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Letters

Statistical Power for Trend-in-trend Design

Ertefaie, Ashkan; Small, Dylan S.; Ji, Xinyao; Leonard, Charles; Hennessy, Sean

Author Information
doi: 10.1097/EDE.0000000000000803

To the Editor:

Unmeasured confounding is often a major concern in observational studies. The recent article by Ji et al.1 proposed a novel design known as trend-in-trend that, under certain assumptions including a strong time trend in exposure prevalence, provides unbiased estimates of the effects of exposures in the presence of unmeasured confounding. It accomplishes this by examining trends in outcome occurrence as a function of trends in exposure prevalence across strata defined by the cumulative probability of exposure, which models exposure as function of measured baseline variables and effectively stratifies on rate of adoption of the exposure. It therefore extends and improves on studies using calendar time as an instrumental variable,2–4 eliminating its reliance on the assumption of an absence of a secular trend in the outcome.

Several factors affect the statistical power/detectable alternative of trend-in-trend studies, although we know of no closed-form solution to their estimation. We therefore developed a Monte Carlo simulation approach for estimating statistical power or detectable alternative when planning a trend-in-trend study. This approach requires the investigator to specify six parameters: (1) the type-1 error rate; (2) the probability of a study subject experiencing the study outcome during any study interval; (3) the c statistic of the cumulative probability of exposure model5; (4) the number of cumulative probability of exposure strata into which the population is divided; (5) the shape of the exposure trend, expressed as a linear or quadratic function of time on log scale; and (6) the desired statistical power or minimum detectable causal odds ratio. The simulation procedure (which has been incorporated into the TrendInTrend package for the R: https://cran.r-project.org/web/packages/TrendInTrend/index.html) provides an estimate for either the statistical power or the minimum detectable odds ratio, whichever was specified in (6) above. The eAppendix (http://links.lww.com/EDE/B308) provides technical information about the simulation procedure.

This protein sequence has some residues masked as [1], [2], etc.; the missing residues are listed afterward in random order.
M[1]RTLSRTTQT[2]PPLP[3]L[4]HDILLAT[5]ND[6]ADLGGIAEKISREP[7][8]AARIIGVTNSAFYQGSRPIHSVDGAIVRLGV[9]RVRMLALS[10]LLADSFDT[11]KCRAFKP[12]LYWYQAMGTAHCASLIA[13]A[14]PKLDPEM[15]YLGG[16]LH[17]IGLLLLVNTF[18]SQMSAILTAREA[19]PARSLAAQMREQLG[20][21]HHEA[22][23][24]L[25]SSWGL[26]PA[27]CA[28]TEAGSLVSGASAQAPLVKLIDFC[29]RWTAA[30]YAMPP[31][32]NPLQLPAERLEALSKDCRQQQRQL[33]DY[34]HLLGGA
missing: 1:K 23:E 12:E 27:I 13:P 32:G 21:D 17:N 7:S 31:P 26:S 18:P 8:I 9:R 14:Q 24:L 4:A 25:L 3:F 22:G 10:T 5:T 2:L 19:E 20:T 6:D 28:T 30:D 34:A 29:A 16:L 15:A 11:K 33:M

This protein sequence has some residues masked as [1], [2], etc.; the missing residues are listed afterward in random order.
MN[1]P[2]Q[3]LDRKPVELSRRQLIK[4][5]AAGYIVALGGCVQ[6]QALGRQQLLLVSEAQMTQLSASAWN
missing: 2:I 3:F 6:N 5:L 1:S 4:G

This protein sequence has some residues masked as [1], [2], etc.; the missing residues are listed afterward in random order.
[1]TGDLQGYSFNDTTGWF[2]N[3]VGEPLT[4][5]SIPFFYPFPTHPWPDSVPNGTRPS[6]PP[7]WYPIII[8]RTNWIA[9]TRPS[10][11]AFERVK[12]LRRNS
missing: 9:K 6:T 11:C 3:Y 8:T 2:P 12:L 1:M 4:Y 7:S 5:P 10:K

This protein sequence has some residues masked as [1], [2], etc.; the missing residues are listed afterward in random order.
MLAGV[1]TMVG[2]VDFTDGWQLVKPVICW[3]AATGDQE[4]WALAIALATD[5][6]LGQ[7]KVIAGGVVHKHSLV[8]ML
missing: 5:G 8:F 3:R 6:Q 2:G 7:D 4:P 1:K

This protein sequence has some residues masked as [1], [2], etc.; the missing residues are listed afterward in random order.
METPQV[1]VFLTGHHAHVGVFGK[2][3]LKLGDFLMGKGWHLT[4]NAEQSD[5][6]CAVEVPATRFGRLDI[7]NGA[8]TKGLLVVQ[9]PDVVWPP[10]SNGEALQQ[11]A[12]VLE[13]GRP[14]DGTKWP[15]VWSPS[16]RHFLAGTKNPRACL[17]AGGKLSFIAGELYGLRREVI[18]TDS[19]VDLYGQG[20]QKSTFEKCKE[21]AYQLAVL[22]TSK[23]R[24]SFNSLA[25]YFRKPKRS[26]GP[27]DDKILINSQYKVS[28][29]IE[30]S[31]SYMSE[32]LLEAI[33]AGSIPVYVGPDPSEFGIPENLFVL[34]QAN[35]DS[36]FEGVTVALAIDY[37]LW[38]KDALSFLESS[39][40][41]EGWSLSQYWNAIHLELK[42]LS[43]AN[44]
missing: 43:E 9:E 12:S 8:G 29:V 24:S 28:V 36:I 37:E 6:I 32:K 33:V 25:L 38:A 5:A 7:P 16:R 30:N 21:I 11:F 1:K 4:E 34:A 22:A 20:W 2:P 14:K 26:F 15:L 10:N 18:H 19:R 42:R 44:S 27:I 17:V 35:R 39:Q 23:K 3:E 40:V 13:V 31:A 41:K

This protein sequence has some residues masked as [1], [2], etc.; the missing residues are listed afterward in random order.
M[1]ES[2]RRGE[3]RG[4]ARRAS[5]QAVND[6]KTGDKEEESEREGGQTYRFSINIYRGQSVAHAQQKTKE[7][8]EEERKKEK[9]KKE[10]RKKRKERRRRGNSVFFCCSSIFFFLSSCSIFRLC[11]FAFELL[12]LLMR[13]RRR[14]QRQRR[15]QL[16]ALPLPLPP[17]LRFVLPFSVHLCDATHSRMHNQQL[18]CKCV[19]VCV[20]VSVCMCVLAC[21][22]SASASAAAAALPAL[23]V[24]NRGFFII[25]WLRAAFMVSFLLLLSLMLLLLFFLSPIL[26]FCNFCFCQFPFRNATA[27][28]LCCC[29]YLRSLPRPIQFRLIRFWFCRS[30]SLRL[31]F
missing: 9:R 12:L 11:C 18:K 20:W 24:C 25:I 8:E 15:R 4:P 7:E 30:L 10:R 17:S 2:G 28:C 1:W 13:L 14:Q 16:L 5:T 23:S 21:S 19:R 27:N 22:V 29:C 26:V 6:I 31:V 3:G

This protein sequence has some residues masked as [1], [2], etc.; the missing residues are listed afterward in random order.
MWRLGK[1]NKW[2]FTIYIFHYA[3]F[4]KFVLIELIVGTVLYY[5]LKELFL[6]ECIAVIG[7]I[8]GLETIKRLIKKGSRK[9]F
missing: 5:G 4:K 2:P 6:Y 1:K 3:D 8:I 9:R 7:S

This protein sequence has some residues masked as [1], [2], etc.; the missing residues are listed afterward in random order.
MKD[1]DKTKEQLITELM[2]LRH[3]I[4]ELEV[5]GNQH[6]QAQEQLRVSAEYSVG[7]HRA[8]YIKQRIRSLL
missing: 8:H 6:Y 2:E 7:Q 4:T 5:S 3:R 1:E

To illustrate the simulations and assess the influence of the required parameters, we estimated the statistical power of a hypothetical trend-in-trend study under different scenarios. We assumed (1) a type-1 error rate of 5%; (2) a proportion of the population experiencing the outcome during any study interval of 0.007, 0.018, and 0.049; (3) a c statistic for the cumulative probability of exposure model of 0.50, 0.60, and 0.75; (4) a number of strata of 5 and 10; (5) a linear time trend in exposure prevalence with slopes (αt) 0.07 and 0.20 relative percent over the study period (Figure A). We assumed that the study period was divided into 10 time intervals, and generated 500 datasets of size 10,000 (1,000 of whom were ever-exposed) for each scenario.

FIGURE
FIGURE: